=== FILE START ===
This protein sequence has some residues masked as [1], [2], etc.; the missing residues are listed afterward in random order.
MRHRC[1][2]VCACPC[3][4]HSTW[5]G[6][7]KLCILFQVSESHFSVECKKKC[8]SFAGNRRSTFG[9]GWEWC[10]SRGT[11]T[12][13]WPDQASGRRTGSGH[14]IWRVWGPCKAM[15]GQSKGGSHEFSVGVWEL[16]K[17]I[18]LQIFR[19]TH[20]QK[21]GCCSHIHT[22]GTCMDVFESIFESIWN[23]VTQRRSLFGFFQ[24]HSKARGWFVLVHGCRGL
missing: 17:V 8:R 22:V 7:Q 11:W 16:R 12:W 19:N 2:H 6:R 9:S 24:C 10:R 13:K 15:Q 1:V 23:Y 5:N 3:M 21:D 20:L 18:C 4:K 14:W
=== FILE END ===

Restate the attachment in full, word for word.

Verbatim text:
This protein sequence has some residues masked as [1], [2], etc.; the missing residues are listed afterward in random order.
MRHRC[1][2]VCACPC[3][4]HSTW[5]G[6][7]KLCILFQVSESHFSVECKKKC[8]SFAGNRRSTFG[9]GWEWC[10]SRGT[11]T[12][13]WPDQASGRRTGSGH[14]IWRVWGPCKAM[15]GQSKGGSHEFSVGVWEL[16]K[17]I[18]LQIFR[19]TH[20]QK[21]GCCSHIHT[22]GTCMDVFESIFESIWN[23]VTQRRSLFGFFQ[24]HSKARGWFVLVHGCRGL
missing: 17:V 8:R 22:V 7:Q 11:W 16:R 12:W 19:N 2:H 6:R 9:S 24:C 10:R 13:K 15:Q 1:V 23:Y 5:N 3:M 21:D 20:L 18:C 4:K 14:W